Periodic Limb Movement Disorder

Deprived of sleep
Restlessness can cause sleep deprivation

Periodic limb movement disorder (PLMD) is a condition that appears exclusively during sleep. Episodes of jerking and jolting movements in the legs follow a rhythmic pattern and occur in intervals lasting 20 to 40 seconds. PLMD is a problem that disrupts sleep and it may lead to fatigue during the day.

Periodic Limb Movement Disorder

PLMD was first identified in the 1950s as a muscular condition that involved seizure-like spasms. Initially, the disorder was called nocturnal myoclonus but the designation has changed in light of better understanding of the movement problem.


The National Institute of Neurological Disorders and Stroke describes myoclonus as an erratic twitching or jerking of the muscles that occur with or without a pattern. The jolts of movements are caused by sudden muscle contractions.

PLMD should not be confused with sleep myoclonus, which is a sudden jolting episode that occurs just as the individual is drifting off to sleep. This condition is typically not troublesome and it is not a sleep disorder.

Restless Leg Syndrome

PLMD is not to be confused with restless leg syndrome (RLS). The major distinction is that periodic limb movement is a sleep disorder that wakes the individual while restless leg syndrome occurs while the individual is awake. Those who have RLS have a compelling drive to move their limbs in order to relieve odd sensations. People who have restless leg syndrome have a greater chance of having the limb movement condition, with 80 percent of RLS patients having PLMD. However, many people have the limb disorder without having restless leg problems.

Symptoms of PLMD

A glaring problem experienced by individuals with the limb movement condition is sleep deprivation and daytime fatigue. Many are unaware that they are moving throughout the night until someone else alerts them of the problem. Movements involve arms, appendages and legs.

  • Movements last two seconds
  • Movements range from wild thrashes and kicks to slight motions
  • Movements follow a repetitive pattern, occurring every 20 to 40 seconds
  • Movements typically involve joints
    • Knee
    • Ankle
    • Big toe


The causes of the limb condition vary. There are two types of PLMD, primary and secondary. There are no known causes for the primary form of the limb disorder; however, theory suggests that there may be abnormalities in the nerves connecting the brain to the limbs.The secondary form may have a number of different causes including:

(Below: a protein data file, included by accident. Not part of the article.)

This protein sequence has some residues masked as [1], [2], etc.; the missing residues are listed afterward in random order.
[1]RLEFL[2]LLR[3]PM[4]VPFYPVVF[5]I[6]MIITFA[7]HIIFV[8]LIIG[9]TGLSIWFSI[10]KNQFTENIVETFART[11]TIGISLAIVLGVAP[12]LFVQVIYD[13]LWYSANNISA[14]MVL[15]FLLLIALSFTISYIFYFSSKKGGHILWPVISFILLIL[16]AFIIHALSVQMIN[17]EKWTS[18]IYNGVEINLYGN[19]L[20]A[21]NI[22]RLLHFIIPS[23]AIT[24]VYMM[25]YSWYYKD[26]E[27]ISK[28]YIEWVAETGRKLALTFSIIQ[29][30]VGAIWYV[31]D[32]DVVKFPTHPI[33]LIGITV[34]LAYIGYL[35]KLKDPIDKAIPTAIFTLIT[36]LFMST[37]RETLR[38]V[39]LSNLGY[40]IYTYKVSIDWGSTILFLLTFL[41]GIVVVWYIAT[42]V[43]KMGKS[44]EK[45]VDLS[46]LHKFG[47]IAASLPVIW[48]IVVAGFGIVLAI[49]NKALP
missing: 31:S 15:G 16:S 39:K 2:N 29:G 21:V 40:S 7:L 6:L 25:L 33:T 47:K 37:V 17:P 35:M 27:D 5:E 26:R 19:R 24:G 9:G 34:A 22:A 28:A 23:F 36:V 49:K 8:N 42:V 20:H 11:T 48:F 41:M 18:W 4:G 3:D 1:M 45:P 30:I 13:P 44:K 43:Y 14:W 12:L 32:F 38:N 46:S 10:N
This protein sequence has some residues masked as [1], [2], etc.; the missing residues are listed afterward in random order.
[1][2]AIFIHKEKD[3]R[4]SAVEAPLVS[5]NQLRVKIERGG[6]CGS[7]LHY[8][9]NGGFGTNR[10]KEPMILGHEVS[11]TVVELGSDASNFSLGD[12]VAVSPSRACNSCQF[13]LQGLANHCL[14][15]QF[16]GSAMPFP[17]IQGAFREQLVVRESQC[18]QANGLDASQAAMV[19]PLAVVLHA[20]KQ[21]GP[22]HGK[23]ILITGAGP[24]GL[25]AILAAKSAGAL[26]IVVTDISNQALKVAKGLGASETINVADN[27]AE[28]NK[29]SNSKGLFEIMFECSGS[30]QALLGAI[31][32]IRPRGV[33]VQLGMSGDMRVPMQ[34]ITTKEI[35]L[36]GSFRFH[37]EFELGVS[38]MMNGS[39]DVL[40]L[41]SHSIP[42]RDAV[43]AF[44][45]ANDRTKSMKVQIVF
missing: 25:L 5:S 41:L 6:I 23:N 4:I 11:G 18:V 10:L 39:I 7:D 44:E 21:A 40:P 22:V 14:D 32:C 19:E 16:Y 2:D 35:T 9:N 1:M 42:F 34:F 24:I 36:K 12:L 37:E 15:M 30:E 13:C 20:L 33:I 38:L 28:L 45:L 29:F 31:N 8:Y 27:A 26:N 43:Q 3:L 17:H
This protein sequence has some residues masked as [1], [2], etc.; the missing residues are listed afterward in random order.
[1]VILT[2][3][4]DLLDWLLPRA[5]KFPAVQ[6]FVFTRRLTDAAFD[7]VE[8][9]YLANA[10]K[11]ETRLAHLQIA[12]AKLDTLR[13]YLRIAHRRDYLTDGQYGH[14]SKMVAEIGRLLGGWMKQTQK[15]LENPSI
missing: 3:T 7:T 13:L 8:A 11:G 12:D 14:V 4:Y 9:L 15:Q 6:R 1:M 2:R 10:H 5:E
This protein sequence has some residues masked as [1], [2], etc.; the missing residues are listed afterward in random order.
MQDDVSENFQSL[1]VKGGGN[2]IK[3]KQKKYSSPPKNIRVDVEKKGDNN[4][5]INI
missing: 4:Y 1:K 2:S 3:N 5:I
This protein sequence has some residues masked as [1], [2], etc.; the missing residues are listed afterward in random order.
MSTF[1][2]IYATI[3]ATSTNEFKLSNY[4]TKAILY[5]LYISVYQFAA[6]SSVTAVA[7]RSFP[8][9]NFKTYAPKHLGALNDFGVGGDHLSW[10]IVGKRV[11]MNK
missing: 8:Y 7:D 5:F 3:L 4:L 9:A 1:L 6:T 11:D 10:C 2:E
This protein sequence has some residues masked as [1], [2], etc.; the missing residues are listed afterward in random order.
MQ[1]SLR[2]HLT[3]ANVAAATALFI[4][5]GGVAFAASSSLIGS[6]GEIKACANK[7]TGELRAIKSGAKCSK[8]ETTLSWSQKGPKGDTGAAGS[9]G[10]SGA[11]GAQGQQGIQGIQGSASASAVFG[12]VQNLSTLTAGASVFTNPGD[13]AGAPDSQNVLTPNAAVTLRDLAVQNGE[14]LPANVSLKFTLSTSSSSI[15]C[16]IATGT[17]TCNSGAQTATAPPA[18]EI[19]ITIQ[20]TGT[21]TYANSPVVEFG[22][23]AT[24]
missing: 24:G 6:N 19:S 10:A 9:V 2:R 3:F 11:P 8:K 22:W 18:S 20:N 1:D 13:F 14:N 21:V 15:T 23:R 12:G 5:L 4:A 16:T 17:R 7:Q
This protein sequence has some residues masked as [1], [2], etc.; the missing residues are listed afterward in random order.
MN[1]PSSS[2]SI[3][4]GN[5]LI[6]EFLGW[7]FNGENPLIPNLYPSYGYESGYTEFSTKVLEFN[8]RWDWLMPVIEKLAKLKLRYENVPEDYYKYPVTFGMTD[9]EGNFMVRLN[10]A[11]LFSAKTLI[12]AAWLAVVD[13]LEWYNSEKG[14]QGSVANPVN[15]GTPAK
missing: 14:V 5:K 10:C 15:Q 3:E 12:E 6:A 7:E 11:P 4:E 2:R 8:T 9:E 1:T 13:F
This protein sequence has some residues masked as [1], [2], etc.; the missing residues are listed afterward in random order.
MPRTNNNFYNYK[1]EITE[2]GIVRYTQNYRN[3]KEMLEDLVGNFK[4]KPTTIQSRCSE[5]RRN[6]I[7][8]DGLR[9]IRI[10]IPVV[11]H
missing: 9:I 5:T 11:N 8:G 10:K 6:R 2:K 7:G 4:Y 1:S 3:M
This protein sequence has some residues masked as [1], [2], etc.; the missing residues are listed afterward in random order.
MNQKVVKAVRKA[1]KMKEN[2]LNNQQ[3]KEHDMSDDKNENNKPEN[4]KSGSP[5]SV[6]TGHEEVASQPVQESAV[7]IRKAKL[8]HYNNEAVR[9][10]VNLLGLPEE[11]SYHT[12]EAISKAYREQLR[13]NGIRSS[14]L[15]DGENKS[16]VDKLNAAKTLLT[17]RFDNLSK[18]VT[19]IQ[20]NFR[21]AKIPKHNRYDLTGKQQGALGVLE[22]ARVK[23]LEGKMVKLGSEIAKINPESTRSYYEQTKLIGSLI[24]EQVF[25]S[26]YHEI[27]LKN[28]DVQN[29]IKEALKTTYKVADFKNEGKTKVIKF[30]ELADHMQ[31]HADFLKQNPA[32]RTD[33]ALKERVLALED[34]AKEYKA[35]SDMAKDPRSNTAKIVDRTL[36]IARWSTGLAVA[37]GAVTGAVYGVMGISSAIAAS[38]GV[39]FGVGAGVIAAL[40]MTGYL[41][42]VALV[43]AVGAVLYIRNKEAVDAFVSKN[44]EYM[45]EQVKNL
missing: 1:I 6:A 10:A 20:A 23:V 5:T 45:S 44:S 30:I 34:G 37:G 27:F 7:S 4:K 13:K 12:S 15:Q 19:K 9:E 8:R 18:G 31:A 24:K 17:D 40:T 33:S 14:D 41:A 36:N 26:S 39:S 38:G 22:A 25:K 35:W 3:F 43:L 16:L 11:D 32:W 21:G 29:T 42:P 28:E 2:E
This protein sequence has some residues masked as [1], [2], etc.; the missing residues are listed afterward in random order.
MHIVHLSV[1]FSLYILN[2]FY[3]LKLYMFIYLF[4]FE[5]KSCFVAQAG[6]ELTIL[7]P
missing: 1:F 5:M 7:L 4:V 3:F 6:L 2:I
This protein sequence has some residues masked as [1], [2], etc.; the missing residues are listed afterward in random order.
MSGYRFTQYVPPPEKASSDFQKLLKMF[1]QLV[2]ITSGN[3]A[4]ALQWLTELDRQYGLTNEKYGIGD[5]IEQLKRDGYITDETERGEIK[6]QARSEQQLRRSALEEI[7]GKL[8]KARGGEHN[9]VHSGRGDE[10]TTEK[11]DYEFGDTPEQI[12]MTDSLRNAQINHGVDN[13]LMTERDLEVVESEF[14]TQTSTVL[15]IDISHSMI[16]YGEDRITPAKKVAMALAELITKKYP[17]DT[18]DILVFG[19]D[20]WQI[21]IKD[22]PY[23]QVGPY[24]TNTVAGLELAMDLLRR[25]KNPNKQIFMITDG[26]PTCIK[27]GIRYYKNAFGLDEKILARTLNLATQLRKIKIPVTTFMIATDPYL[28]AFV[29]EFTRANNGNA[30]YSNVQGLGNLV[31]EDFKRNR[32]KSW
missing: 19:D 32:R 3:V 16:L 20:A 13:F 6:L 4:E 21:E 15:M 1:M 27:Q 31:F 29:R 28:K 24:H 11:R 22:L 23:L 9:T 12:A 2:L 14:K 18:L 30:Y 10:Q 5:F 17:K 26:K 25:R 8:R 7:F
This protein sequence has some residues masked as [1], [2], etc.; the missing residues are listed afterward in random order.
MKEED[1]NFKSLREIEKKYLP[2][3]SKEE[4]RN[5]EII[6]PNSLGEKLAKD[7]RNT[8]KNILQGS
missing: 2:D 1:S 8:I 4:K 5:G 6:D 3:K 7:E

• Iron deficiencies
  • Anemia
  • Tumor or trauma in the spinal cord
  • Diabetes mellitus
  • Sleep apnea
  • Narcolepsy
  • Kidney problems leading to uremia
  • Medications
    • Tricyclic antidepressants
    • Antidopaminergic agents
    • Dopaminergic agents
    • Withdrawal from sedatives


There is no known cure for PLMD but some interventions can significantly reduce the symptoms. Medication therapy is a common approach and many of the medicines used to treat restless leg syndrome are also used to treat PLMD:
  • Anticonvulsants like gabapentin can reduce the number of muscle contractions that some people experience.
  • Benzoddiazepines stifle contractions in the muscles and they can help the patient sleep in spite of movements. Clonazepan is a popular medication used to treat this condition.
  • Dopaminergics increase dopamine levels in the brain. Dopamine helps regulate muscle movements. Medications like levodopa work well on some patients but they are not effective for everyone.
  • GABA agonists relax contractions by inhibiting specific neurotransmitters that stimulate muscles. Baclofen is a popular GABA medication used in the treatment of the limb movement condition.

Medical Imperative

It is important to seek guidance from a physician if you think that you have periodic limb movement disorder. This is especially significant considering that the secondary form of PLMD has underlying causes that require medical attention.

Conditions that have similar symptoms include seizures and these states may require neurological interventions. Your physician may suggest that you see a neurologist to rule out other possible medical problems.

A polysomnogram, or sleep study may be required in order to receive a reliable diagnosis of the sleep disorder. The study is conducted at a sleep lab and typically requires an overnight stay in order to follow your natural sleep patterns.

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Periodic Limb Movement Disorder